Have little helpers. Sakumura picked up on tons of tips and tricks from her family. She says that there are bunches of little techniques that can make your sushi look more professional and make your life easier at the same time. Meanwhile, Brunton and Stark are self-taught and say that once they learned certain tricks, their sushi was elevated to the next level.

Buy a bamboo mat. They help make your rolls neater and they’re cheap — just $2 or $3. They’re not a necessity, but they sure do help. Stark says if you don’t have one, you can try a doubled up length of aluminum foil as your “mat.”

Keep a bowl of water nearby. Use it to keep your fingers, knife and utensils moist. The moisture will keep things moving and prevent the sticky rice from getting everywhere.

Check out videos. Even if you’ve made it before, check out YouTube videos for different techniques. Brunton taught herself how to make sushi by watching videos and Sakumura says that even though she grew up making sushi, she still checks the Web to brush up or learn something new.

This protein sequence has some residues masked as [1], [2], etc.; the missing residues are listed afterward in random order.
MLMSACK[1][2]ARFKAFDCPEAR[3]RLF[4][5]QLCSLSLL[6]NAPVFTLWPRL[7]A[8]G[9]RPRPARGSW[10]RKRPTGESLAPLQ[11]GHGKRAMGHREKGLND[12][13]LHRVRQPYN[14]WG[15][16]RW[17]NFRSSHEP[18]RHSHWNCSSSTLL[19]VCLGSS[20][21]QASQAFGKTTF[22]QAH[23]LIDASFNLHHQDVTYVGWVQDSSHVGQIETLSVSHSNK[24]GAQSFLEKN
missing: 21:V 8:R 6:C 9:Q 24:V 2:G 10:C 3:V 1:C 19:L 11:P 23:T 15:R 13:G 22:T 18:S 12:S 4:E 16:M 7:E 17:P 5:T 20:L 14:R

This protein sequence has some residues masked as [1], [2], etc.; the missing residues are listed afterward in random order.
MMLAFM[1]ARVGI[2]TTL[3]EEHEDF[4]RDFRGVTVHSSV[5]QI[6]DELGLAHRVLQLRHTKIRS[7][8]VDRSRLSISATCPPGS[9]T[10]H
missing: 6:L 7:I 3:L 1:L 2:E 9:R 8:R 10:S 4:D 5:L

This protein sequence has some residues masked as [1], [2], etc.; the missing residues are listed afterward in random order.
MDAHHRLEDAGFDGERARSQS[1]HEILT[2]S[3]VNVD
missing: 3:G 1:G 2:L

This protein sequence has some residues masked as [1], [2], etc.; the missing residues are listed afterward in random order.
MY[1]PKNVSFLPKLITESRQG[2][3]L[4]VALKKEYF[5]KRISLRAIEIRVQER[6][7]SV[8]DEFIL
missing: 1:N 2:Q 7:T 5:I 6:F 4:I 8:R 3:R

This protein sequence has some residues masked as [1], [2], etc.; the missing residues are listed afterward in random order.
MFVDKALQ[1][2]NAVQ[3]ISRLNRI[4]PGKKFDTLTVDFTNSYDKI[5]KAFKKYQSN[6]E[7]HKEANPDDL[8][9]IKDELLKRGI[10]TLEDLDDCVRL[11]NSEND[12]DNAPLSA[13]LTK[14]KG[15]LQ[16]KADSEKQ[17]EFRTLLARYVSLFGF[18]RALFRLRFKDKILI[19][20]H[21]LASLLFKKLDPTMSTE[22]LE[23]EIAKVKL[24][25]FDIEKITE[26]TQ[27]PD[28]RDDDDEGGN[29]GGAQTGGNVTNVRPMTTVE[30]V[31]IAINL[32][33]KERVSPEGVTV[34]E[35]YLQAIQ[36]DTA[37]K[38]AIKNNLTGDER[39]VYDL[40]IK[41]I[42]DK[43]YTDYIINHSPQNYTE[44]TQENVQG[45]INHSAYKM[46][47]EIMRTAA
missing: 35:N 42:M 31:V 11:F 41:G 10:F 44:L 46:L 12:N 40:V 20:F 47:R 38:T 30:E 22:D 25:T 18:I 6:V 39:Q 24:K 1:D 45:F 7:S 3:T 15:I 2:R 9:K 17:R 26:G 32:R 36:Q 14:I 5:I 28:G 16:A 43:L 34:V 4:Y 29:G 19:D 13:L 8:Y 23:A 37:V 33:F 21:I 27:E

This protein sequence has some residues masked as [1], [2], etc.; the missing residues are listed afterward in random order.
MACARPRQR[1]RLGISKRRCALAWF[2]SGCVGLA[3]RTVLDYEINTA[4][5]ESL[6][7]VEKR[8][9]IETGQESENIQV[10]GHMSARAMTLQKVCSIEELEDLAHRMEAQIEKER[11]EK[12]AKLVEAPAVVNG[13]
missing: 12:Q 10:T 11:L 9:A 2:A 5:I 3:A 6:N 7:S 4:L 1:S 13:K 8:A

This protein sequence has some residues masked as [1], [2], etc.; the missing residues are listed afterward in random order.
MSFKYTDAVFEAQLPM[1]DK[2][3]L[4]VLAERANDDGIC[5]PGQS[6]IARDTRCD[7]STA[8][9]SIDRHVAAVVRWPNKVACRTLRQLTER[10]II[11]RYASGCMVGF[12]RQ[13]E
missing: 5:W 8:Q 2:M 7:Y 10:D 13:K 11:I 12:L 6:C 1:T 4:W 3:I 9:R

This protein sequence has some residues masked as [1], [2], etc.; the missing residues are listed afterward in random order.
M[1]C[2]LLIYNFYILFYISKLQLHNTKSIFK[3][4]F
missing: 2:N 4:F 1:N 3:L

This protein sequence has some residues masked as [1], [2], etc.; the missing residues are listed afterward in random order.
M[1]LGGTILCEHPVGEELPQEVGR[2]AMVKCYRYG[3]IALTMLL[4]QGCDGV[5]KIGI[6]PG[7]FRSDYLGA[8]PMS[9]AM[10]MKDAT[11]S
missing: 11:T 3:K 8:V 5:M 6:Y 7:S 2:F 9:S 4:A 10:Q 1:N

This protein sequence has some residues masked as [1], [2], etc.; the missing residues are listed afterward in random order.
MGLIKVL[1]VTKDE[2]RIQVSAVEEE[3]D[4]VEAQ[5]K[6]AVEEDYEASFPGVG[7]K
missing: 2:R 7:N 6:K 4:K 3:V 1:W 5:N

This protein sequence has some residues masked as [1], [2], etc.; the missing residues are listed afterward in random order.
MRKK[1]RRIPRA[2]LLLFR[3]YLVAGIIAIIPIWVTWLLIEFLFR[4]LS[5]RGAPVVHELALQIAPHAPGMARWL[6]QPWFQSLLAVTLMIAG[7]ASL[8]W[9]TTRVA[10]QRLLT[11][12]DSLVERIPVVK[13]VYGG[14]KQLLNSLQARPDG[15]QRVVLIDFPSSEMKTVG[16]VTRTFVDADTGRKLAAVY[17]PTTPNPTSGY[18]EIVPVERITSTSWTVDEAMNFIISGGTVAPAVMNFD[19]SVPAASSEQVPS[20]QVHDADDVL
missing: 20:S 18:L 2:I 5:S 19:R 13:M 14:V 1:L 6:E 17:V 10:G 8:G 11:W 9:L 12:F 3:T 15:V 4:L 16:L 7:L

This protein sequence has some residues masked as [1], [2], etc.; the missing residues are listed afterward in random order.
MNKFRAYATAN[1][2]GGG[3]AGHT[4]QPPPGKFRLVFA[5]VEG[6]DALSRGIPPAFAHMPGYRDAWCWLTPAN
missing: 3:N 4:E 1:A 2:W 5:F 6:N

Store your rolls correctly. If Brunton has a sushi-making night, she’ll do a few rolls at once and then store the leftovers wrapped, uncut, in cling wrap in the fridge. This keeps them moist and the rolls tight. Then, when she wants to take them for lunch, she’ll take them out, slice them and go.

Don’t beat yourself up if it’s not perfect. Sushi is all about practice and precision. It takes time to make the clean, pretty rolls that you see at full-on sushi restaurants or even in most grocery stores. Sakamura says not to let your rolls’ looks discourage you — they’ll probably taste wonderful.

“The first time I did it without my family, it was a disaster. I tried to have a sushi party with just a few friends,” she says. “Mine turned out OK, but I don’t think I was good at teaching it yet ... It turned into people making sushi tacos using a seaweed taco shell and just stuffing everything in the middle. Everyone just made mashed-up balls.

“I’m sure it still tasted good, it just wasn’t visually appealing.”

Comments

Use the comment form below to begin a discussion about this content.

Commenting has been disabled for this item.